Delirium Bibliography

The searchable delirium bibliography page is one of our most popular features, allowing you to quickly gain access to the literature on delirium and acute care of older persons.  The HELP team keeps it updated for you on a monthly basis!  Feel free to search by author, title, keywords. It is primarily intended for clinicians and researchers interested in exploring these topics.

Each article is indexed by keywords taken from MEDLINE and other relevant databases.

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Total Results: 3105

  • Prophylactic Haloperidol Effects on Long-term Quality of Life in Critically Ill Patients at High Risk for Delirium: Results of the REDUCE Study. 2019 Rood, P. J. T. Zegers, M. Slooter, A. J. C. Beishuizen, A. Simons, K. S. van der Voort, P. H. J. van der Woude, M. C. E. Spronk, P. E. van der Hoeven, J. G. Pickkers, P. van den Boogaard, M.. Anesthesiology,
    • Title

      Prophylactic Haloperidol Effects on Long-term Quality of Life in Critically Ill Patients at High Risk for Delirium: Results of the REDUCE Study.

    • Authors
      Rood, P. J. T. Zegers, M. Slooter, A. J. C. Beishuizen, A. Simons, K. S. van der Voort, P. H. J. van der Woude, M. C. E. Spronk, P. E. van der Hoeven, J. G. Pickkers, P. van den Boogaard, M.
    • Year
      2019
    • Journal
      Anesthesiology
    • URL
    • Abstract
      WHAT WE ALREADY KNOW ABOUT THIS TOPIC: Delirium is a frequently occurring disorder in intensive care unit patients associated with impaired short-term and long-term outcomesProphylactic haloperidol neither reduces delirium incidence nor its short-term clinical consequencesMany intensive care unit survivors suffer from long-term impairment of physical, cognitive, or mental health status, but there is a gap in knowledge regarding which factors are associated with such a change in quality of life in the post-intensive care unit period WHAT THIS ARTICLE TELLS US THAT IS NEW: Prophylactic haloperidol does not affect long-term outcome of critically ill patients at high risk for deliriumEvery additional day of sedation-induced coma is associated with further decline of long-term physical and mental function BACKGROUND:: Delirium incidence in intensive care unit patients is high and associated with impaired long-term outcomes. The use of prophylactic haloperidol did not improve short-term outcome among critically ill adults at high risk of delirium. This study evaluated the effects of prophylactic haloperidol use on long-term quality of life in this group of patients and explored which factors are associated with change in quality of life. METHODS: A preplanned secondary analysis of long-term outcomes of the pRophylactic haloperidol usE for DeliriUm in iCu patients at high risk for dElirium (REDUCE) study was conducted. In this multicenter randomized clinical trial, nondelirious intensive care unit patients were assigned to prophylactic haloperidol (1 or 2 mg) or placebo (0.9% sodium chloride). In all groups, patients finally received study medication for median duration of 3 days [interquartile range, 2 to 6] until onset of delirium or until intensive care unit discharge. Long-term outcomes were assessed using the Short Form-12 questionnaire at intensive care unit admission (baseline) and after 1 and 6 months. Quality of life was summarized in the physical component summary and mental component summary scores. Differences between the haloperidol and placebo group and factors associated with changes in quality of life were analyzed. RESULTS: Of 1,789 study patients, 1,245 intensive care unit patients were approached, of which 887 (71%) responded. Long-term quality of life did not differ between the haloperidol and placebo group (physical component summary mean score of 39 +/- 11 and 39 +/- 11, respectively, and P = 0.350; and mental component summary score of 50 +/- 10 and 51 +/- 10, respectively, and P = 0.678). Age, medical and trauma admission, quality of life score at baseline, risk for delirium (PRE-DELIRIC) score, and the number of sedation-induced coma days were significantly associated with a decline in long-term quality of life. CONCLUSIONS: Prophylactic haloperidol use does not affect long-term quality of life in critically ill patients at high risk for delirium. Several factors, including the modifiable factor number of sedation-induced coma days, are associated with decline in long-term outcomes.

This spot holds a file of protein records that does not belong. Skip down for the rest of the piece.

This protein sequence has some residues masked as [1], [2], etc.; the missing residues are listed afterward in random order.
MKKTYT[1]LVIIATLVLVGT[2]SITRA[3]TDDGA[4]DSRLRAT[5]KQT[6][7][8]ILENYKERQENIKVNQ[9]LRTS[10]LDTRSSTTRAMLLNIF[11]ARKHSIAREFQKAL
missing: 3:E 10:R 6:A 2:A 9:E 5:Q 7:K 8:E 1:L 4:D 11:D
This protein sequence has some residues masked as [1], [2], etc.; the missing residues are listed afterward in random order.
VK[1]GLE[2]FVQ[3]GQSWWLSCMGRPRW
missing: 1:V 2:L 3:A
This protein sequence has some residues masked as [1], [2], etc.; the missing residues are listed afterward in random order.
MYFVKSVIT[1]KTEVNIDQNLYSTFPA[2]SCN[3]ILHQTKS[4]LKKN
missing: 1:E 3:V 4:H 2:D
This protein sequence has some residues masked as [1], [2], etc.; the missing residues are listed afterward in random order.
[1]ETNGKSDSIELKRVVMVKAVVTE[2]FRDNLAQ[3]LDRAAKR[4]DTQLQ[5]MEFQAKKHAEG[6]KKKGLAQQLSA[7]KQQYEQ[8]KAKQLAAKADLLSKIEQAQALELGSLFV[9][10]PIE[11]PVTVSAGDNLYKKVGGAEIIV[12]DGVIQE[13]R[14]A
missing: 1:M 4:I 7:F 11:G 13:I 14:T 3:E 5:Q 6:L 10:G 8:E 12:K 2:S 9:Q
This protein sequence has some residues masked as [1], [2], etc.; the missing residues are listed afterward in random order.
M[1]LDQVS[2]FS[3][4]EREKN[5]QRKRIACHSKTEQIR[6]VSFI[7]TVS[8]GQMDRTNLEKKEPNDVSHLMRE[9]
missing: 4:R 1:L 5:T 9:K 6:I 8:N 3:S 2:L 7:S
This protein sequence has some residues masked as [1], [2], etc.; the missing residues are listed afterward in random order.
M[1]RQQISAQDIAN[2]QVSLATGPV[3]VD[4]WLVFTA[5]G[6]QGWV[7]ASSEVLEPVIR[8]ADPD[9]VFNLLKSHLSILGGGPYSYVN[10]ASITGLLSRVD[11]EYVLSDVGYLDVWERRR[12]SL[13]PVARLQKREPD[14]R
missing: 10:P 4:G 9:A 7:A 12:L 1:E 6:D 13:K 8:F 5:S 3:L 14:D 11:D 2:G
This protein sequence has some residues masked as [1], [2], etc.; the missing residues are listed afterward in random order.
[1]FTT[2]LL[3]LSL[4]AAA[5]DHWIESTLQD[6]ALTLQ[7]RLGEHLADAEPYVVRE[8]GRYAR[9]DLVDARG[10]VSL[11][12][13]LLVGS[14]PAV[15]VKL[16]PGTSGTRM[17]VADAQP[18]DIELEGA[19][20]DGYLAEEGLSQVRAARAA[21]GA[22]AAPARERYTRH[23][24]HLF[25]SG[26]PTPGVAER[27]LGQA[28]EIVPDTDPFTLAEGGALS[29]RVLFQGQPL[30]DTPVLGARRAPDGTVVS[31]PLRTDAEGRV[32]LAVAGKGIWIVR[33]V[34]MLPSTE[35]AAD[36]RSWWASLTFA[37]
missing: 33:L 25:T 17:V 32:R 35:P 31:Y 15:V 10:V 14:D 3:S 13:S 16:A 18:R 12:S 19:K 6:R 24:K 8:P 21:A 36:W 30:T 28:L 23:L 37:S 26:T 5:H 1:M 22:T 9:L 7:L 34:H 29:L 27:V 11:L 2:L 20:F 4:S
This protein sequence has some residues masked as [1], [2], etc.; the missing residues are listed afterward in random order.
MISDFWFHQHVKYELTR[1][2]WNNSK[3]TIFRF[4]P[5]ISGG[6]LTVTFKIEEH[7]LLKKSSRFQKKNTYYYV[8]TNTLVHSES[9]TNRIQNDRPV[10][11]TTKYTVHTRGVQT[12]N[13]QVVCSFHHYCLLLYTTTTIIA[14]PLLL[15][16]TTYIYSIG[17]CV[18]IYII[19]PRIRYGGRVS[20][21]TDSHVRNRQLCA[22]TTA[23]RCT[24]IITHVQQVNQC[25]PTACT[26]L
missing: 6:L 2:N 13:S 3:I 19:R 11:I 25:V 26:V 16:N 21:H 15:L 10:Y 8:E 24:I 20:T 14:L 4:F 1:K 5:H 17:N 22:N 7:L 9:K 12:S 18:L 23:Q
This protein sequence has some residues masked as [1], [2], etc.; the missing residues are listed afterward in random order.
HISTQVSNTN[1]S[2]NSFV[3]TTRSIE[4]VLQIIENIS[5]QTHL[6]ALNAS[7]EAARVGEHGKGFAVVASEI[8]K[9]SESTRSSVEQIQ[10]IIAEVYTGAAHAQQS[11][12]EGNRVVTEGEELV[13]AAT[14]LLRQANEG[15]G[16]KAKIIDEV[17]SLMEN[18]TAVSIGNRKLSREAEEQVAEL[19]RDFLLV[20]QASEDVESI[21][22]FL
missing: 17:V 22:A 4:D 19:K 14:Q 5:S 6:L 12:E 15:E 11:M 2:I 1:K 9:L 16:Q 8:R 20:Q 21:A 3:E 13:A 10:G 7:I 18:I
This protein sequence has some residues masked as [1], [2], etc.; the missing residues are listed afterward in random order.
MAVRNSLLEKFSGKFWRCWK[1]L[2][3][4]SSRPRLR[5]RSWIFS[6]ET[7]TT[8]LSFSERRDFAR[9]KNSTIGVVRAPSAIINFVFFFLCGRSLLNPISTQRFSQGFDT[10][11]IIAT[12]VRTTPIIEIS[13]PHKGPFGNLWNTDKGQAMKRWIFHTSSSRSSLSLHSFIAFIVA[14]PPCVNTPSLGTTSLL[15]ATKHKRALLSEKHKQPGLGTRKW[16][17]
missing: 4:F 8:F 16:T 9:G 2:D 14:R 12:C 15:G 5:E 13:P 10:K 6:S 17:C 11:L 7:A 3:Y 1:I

• PubMed ID
  • Differences in 90-day mortality of delirium subtypes in the intensive care unit: A retrospective cohort study. 2019 Rood, P. J. T. van de Schoor, F. van Tertholen, K. Pickkers, P. van den Boogaard, M.. J Crit Care, (120-124)
    • Title

      Differences in 90-day mortality of delirium subtypes in the intensive care unit: A retrospective cohort study.

    • Authors
      Rood, P. J. T. van de Schoor, F. van Tertholen, K. Pickkers, P. van den Boogaard, M.
    • Year
      2019
    • Journal
      J Crit Care
    • URL
    • Abstract